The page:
Covid has me reminiscing lately, feeling all of the feels. I don’t know if it’s the extra time plopped in my lap, or the abundance of time spent with my children (that are now almost grown), or the focus I’ve been putting on prioritizing my life, but it’s happening a lot. Almost every train of thought I have typically arrives at the “childhood memories” station, and stays awhile.
Right now, it’s August. Pure summertime -hot sun, big hair from humidity, and a tall glass of whatever to beat the heat. I grew up in Ohio. Long hours spent outside, abruptly ending each day at the first flicker of the street lights. We had a pool in our backyard. It was part of our daily routine for my sister and I to help take care of it. We would check the acidity levels and add chlorine, skim the pool, and help vacuum when needed. The very smell of chlorine immediately takes me back to those days of my youth. For years, we spent hours every day in that pool. Throwing weighted rings and racing to catch them underwater before they hit the bottom of the pool. The neighbors and my sister and I spent a lot of our time creating a “whirlpool” and then we’d float as the water forced us all in the same direction. We spent much of our time having “hold your breath” contests to see who could stay under the water the longest. Nothing made us laugh harder than trying to talk underwater. Simple statements like “I hate peanut butter” were heard as “I paint underwear” and became the joke of the summer. Every four years, the summer olympics would greatly inspire us and we would spend hours creating synchronized swimming routines and racing our best friends from one end of the pool to the other. The backyard pool provided hours of exercise and entertainment for our family and friends.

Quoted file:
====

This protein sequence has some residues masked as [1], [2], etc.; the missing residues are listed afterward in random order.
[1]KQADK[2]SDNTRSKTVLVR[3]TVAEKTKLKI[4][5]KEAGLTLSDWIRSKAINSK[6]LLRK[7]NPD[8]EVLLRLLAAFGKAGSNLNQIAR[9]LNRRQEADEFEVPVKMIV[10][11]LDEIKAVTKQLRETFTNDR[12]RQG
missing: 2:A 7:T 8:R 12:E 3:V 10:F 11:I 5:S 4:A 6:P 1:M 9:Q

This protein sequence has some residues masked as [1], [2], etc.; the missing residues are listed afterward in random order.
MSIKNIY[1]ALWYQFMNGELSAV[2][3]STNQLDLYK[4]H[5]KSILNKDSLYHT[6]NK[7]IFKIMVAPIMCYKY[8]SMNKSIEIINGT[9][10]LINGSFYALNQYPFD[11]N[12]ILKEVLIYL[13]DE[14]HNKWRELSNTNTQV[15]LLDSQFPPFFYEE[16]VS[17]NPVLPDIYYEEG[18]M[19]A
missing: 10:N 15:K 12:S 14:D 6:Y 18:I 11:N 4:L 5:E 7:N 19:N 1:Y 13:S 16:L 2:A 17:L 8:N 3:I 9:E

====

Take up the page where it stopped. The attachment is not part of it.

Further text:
Without devices to tie us down, we were constantly busy and rarely inside. We weren’t comparing our summers to everyone else’s, because until school started again in the fall, we had no idea what everyone else was doing. We did what we wanted, and it was usually pretty basic. We took walks, rode bikes, and laughed until our stomachs hurt. We stayed up extra late on Saturday and watched Saturday Night Live. Netty’s was our favorite ice cream shop. My “usual” was a vanilla cone with candied nuts on top. My Dad loved their root beer floats. My Mom and sister typically chose the hot fudge topping that hardened in front of your very eyes. If we stopped for ice cream at night, we would eat our treats outside on their picnic tables as the lightning bugs lit up the sky. Memories of my childhood were sweet and simple.
But before we knew it, the song of the “back to school bugs” (cicadas) warned us that our summer days were limited. We started planning our first day of school outfits and excitedly purchasing smooth new folders and markers in primary colors. We were equally as eager to get back to school as we were hesitant to say goodbye to summer. The smell of sun screen was replaced by the smell of those rectangular pink erasers. Our swimsuits were put away and we tried on our fall jackets to see if they needed to be replaced. We covered the pool and were grateful for the past several months of fun. I was blessed to be a part of a family that treasured our time together in every season. I’m grateful today that I have these memories to call upon when I need a smile.